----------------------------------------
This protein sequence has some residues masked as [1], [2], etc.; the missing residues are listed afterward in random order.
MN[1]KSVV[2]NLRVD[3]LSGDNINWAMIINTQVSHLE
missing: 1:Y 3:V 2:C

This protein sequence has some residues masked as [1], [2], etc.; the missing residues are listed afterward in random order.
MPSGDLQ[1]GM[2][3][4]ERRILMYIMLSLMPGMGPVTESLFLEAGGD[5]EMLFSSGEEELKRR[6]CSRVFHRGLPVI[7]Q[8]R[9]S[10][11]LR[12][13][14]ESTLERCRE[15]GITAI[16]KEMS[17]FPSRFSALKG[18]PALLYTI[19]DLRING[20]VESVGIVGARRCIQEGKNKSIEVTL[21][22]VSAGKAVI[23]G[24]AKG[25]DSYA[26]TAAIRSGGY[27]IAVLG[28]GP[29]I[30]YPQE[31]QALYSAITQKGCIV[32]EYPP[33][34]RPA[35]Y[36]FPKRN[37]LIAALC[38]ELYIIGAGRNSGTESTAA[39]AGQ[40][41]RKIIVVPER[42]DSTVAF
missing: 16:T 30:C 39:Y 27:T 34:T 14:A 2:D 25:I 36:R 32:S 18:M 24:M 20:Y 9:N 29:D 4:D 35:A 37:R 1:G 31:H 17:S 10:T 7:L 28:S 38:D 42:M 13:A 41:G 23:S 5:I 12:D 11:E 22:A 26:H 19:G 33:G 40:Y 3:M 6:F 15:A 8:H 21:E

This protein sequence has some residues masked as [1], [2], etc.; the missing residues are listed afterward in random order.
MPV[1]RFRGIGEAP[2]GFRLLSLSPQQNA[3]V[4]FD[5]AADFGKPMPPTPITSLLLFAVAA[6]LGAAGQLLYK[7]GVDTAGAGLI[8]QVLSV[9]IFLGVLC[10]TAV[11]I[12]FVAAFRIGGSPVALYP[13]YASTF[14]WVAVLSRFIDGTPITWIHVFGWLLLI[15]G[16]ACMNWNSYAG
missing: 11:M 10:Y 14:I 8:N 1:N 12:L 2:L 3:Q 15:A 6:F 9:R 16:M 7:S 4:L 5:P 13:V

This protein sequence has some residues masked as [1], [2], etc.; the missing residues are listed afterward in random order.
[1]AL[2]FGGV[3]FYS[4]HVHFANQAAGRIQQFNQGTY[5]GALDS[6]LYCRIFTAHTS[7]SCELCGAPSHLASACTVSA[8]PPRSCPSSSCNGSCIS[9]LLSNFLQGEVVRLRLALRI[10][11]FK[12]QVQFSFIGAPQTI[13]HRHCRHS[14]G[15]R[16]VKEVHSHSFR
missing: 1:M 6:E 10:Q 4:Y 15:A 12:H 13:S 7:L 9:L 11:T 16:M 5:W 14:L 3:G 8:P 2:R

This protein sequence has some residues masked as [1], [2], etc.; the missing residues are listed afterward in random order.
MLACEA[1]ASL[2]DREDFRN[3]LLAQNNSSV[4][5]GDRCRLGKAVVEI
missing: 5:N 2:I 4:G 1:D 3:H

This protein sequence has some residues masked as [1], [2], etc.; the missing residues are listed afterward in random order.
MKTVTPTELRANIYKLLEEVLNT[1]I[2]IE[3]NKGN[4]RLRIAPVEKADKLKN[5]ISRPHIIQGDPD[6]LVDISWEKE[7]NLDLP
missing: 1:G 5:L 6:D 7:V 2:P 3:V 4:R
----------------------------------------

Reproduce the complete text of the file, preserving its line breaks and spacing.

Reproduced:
This protein sequence has some residues masked as [1], [2], etc.; the missing residues are listed afterward in random order.
MN[1]KSVV[2]NLRVD[3]LSGDNINWAMIINTQVSHLE
missing: 1:Y 3:V 2:C

This protein sequence has some residues masked as [1], [2], etc.; the missing residues are listed afterward in random order.
MPSGDLQ[1]GM[2][3][4]ERRILMYIMLSLMPGMGPVTESLFLEAGGD[5]EMLFSSGEEELKRR[6]CSRVFHRGLPVI[7]Q[8]R[9]S[10][11]LR[12][13][14]ESTLERCRE[15]GITAI[16]KEMS[17]FPSRFSALKG[18]PALLYTI[19]DLRING[20]VESVGIVGARRCIQEGKNKSIEVTL[21][22]VSAGKAVI[23]G[24]AKG[25]DSYA[26]TAAIRSGGY[27]IAVLG[28]GP[29]I[30]YPQE[31]QALYSAITQKGCIV[32]EYPP[33][34]RPA[35]Y[36]FPKRN[37]LIAALC[38]ELYIIGAGRNSGTESTAA[39]AGQ[40][41]RKIIVVPER[42]DSTVAF
missing: 16:T 30:C 39:Y 27:T 34:T 14:A 2:D 25:I 36:R 32:S 18:M 24:M 20:Y 9:N 29:D 4:D 35:A 37:R 1:G 31:H 17:S 10:T 7:L 28:S 38:D 42:M 13:A 41:G 23:S 5:I 12:D 11:E 22:A 26:H 19:G 33:G 40:Y 3:M 6:F 15:A 8:H 21:E

This protein sequence has some residues masked as [1], [2], etc.; the missing residues are listed afterward in random order.
MPV[1]RFRGIGEAP[2]GFRLLSLSPQQNA[3]V[4]FD[5]AADFGKPMPPTPITSLLLFAVAA[6]LGAAGQLLYK[7]GVDTAGAGLI[8]QVLSV[9]IFLGVLC[10]TAV[11]I[12]FVAAFRIGGSPVALYP[13]YASTF[14]WVAVLSRFIDGTPITWIHVFGWLLLI[15]G[16]ACMNWNSYAG
missing: 11:M 10:Y 14:I 8:N 1:N 12:L 2:L 3:Q 15:A 6:F 9:R 16:M 7:S 4:L 5:P 13:V

This protein sequence has some residues masked as [1], [2], etc.; the missing residues are listed afterward in random order.
[1]AL[2]FGGV[3]FYS[4]HVHFANQAAGRIQQFNQGTY[5]GALDS[6]LYCRIFTAHTS[7]SCELCGAPSHLASACTVSA[8]PPRSCPSSSCNGSCIS[9]LLSNFLQGEVVRLRLALRI[10][11]FK[12]QVQFSFIGAPQTI[13]HRHCRHS[14]G[15]R[16]VKEVHSHSFR
missing: 1:M 6:E 10:Q 4:Y 15:A 12:H 13:S 7:L 9:L 11:T 16:M 5:W 14:L 3:G 8:P 2:R

This protein sequence has some residues masked as [1], [2], etc.; the missing residues are listed afterward in random order.
MLACEA[1]ASL[2]DREDFRN[3]LLAQNNSSV[4][5]GDRCRLGKAVVEI
missing: 5:N 2:I 4:G 1:D 3:H

This protein sequence has some residues masked as [1], [2], etc.; the missing residues are listed afterward in random order.
MKTVTPTELRANIYKLLEEVLNT[1]I[2]IE[3]NKGN[4]RLRIAPVEKADKLKN[5]ISRPHIIQGDPD[6]LVDISWEKE[7]NLDLP
missing: 1:G 5:L 6:D 7:V 2:P 3:V 4:R